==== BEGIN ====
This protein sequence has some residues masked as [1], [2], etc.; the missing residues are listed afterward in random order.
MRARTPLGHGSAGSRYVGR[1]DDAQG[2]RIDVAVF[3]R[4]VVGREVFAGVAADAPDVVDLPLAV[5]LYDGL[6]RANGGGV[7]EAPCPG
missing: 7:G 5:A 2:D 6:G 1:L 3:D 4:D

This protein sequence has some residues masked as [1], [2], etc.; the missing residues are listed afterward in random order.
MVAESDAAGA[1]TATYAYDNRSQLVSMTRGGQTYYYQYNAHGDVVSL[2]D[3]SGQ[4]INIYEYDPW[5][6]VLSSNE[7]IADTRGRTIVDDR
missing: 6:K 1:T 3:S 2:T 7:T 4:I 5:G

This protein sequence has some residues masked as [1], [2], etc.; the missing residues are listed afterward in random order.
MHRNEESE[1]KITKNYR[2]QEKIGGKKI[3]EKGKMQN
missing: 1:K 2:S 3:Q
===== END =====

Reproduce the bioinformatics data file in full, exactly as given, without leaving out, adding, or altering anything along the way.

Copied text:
This protein sequence has some residues masked as [1], [2], etc.; the missing residues are listed afterward in random order.
MRARTPLGHGSAGSRYVGR[1]DDAQG[2]RIDVAVF[3]R[4]VVGREVFAGVAADAPDVVDLPLAV[5]LYDGL[6]RANGGGV[7]EAPCPG
missing: 7:G 5:A 2:D 6:G 1:L 3:D 4:D

This protein sequence has some residues masked as [1], [2], etc.; the missing residues are listed afterward in random order.
MVAESDAAGA[1]TATYAYDNRSQLVSMTRGGQTYYYQYNAHGDVVSL[2]D[3]SGQ[4]INIYEYDPW[5][6]VLSSNE[7]IADTRGRTIVDDR
missing: 6:K 1:T 3:S 2:T 7:T 4:I 5:G

This protein sequence has some residues masked as [1], [2], etc.; the missing residues are listed afterward in random order.
MHRNEESE[1]KITKNYR[2]QEKIGGKKI[3]EKGKMQN
missing: 1:K 2:S 3:Q